Obama issues rebuke of language that ‘normalizes racist sentiments' after mass shootings

Former President Barack Obama released a statement on Twitter Monday condemning the two weekend mass shootings in El Paso and Dayton, pushing for tougher gun laws and urging the public to "soundly reject" language that "normalizes racist sentiments."

"We should soundly reject language coming out of the mouths of any of our leaders that feeds a climate of fear and hatred or normalizes racist sentiments; leaders who demonize those who don't look like us, or suggest that other people, including immigrants threaten our way of life, or refer to other people as sub-human, or imply that America belongs to just one certain type of people," Obama said. 

He said "such language is not new."

"It's been at the root of most human tragedy throughout history, here in America and around the world," he continued. "It is at the root of slavery and Jim Crow, the Holocaust, the genocide in Rwanda and ethnic cleansing in the Balkans. It has no place in our politics and our public life." 

"And it's time for the overwhelming majority of Americans of goodwill, of every race and faith and political party, to say as much — clearly and unequivocally," the former president said. 

Obama urged the public to "send a clarion call." 

"...and behave with the values of tolerance and diversity that should be the hallmark of our democracy," he said.

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Obama said that there are indications that the El Paso shooting follows "a dangerous trend." 

"Troubled individuals who embrace racist ideologies and see themselves obligated to act violently to preserve white supremacy," he said. "Like the followers of ISIS and other foreign terrorist organizations, these individuals may act alone, but they've been radicalized by white nationalist websites that proliferate on the internet."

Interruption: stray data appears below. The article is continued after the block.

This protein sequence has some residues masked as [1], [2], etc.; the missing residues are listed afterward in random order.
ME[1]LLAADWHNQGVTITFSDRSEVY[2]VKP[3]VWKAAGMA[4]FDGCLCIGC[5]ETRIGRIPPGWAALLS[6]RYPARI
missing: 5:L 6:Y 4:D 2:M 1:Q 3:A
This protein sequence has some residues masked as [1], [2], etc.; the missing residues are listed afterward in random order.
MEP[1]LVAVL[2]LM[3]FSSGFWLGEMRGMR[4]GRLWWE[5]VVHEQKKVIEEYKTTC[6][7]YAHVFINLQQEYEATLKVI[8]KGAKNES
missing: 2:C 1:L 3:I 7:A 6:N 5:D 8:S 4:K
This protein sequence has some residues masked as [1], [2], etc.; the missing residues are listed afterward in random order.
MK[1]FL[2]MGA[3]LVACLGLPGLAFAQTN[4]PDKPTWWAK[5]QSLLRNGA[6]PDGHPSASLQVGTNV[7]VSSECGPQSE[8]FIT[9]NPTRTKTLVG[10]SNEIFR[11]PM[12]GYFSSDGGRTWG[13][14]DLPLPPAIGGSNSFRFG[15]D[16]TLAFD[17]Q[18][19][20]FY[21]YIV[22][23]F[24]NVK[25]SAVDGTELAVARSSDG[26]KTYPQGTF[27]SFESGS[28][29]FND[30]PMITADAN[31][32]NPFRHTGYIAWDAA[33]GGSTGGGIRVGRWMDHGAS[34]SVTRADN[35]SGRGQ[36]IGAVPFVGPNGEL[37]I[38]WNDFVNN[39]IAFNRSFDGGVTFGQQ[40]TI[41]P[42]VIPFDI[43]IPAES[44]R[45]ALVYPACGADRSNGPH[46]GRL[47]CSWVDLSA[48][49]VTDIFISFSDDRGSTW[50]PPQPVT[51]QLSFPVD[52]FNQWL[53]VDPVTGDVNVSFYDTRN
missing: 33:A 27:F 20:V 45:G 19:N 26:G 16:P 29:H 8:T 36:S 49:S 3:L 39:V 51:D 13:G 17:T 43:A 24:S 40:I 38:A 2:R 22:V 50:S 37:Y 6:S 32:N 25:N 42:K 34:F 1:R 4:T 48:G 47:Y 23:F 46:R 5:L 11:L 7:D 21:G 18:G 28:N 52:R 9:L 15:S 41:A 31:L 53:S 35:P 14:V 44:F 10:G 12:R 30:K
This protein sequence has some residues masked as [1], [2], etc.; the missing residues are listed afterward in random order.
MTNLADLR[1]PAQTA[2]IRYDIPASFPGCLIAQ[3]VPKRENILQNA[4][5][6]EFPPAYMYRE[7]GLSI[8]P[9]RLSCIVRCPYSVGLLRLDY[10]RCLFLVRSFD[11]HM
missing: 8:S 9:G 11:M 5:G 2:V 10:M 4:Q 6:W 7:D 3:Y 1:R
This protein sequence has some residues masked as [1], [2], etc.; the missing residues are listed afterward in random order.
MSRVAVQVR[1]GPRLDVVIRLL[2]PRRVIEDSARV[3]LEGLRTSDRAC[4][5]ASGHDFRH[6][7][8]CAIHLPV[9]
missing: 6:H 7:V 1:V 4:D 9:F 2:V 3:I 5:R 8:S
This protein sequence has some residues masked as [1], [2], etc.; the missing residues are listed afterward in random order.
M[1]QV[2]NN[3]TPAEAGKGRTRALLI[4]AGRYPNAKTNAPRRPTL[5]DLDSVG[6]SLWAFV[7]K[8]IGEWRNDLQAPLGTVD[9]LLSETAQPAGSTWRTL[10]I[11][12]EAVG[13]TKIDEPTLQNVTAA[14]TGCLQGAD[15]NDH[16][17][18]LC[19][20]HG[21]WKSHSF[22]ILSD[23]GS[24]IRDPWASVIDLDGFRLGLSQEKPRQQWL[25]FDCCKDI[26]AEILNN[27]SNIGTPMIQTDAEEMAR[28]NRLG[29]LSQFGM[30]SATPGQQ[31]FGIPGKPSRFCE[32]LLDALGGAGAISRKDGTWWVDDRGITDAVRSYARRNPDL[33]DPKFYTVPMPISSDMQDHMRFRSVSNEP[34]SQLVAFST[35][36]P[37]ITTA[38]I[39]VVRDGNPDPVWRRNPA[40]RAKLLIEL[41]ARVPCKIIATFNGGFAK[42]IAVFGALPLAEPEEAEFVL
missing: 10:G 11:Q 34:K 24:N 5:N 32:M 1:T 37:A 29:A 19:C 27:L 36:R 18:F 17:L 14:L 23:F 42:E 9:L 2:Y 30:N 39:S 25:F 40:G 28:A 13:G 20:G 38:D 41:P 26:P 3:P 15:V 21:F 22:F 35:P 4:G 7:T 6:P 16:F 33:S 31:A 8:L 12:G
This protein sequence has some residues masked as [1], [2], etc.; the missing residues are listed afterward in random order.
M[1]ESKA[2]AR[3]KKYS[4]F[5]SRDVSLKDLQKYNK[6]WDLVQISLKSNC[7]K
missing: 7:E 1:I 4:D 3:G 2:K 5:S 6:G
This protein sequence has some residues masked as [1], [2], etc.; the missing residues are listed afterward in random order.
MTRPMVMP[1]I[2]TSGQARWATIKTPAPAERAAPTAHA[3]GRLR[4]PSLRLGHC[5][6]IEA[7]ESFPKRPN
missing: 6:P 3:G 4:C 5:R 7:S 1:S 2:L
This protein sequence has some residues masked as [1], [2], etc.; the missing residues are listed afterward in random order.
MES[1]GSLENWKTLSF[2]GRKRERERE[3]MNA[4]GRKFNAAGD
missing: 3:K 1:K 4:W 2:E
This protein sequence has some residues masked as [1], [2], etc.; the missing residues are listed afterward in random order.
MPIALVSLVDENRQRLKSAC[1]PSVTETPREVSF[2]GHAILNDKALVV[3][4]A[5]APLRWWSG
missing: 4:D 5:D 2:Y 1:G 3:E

Consequently, he suggested that law enforcement agencies and internet platforms need to come up with better strategies to reduce the influence of hate groups. 

He also condemned the two shooting rampages, saying that he and former first lady Michelle Obama grieve for the families. 

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"Michelle and I grieve with all the families in El Paso and Dayton who endured these latest mass shootings," Obama said. "Even if details are still emerging, there are few things we already know to be true." 

He went on to say that no other nation on Earth comes close to experiencing the frequency of mass shooting that the U.S. sees, adding that no other developed nation tolerates the levels of gun violence that the U.S. does. 

Obama said evidence shows that tougher gun laws "can stop some killings." 

"They can save some families from heartbreak. We are not helpless here," the former president said. "And until all of us can stand up and insist on holding public officials accountable for changing our gun laws, these tragedies will keep happening." 

This story was reported from Los Angeles.